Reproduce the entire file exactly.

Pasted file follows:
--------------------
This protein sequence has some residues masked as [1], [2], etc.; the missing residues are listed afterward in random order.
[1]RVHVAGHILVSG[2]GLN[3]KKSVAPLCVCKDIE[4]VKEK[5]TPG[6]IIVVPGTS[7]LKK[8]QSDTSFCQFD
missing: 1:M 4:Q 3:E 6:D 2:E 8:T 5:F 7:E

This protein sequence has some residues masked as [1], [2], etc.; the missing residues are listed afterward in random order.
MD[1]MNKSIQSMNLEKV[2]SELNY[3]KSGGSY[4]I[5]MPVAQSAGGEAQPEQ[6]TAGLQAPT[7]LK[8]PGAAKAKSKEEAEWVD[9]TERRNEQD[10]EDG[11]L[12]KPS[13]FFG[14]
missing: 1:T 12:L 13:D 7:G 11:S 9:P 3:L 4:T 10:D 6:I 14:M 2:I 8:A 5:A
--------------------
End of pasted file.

This protein sequence has some residues masked as [1], [2], etc.; the missing residues are listed afterward in random order.
[1]RVHVAGHILVSG[2]GLN[3]KKSVAPLCVCKDIE[4]VKEK[5]TPG[6]IIVVPGTS[7]LKK[8]QSDTSFCQFD
missing: 1:M 4:Q 3:E 6:D 2:E 8:T 5:F 7:E

This protein sequence has some residues masked as [1], [2], etc.; the missing residues are listed afterward in random order.
MD[1]MNKSIQSMNLEKV[2]SELNY[3]KSGGSY[4]I[5]MPVAQSAGGEAQPEQ[6]TAGLQAPT[7]LK[8]PGAAKAKSKEEAEWVD[9]TERRNEQD[10]EDG[11]L[12]KPS[13]FFG[14]
missing: 1:T 12:L 13:D 7:G 11:S 9:P 3:L 4:T 10:D 6:I 14:M 2:I 8:A 5:A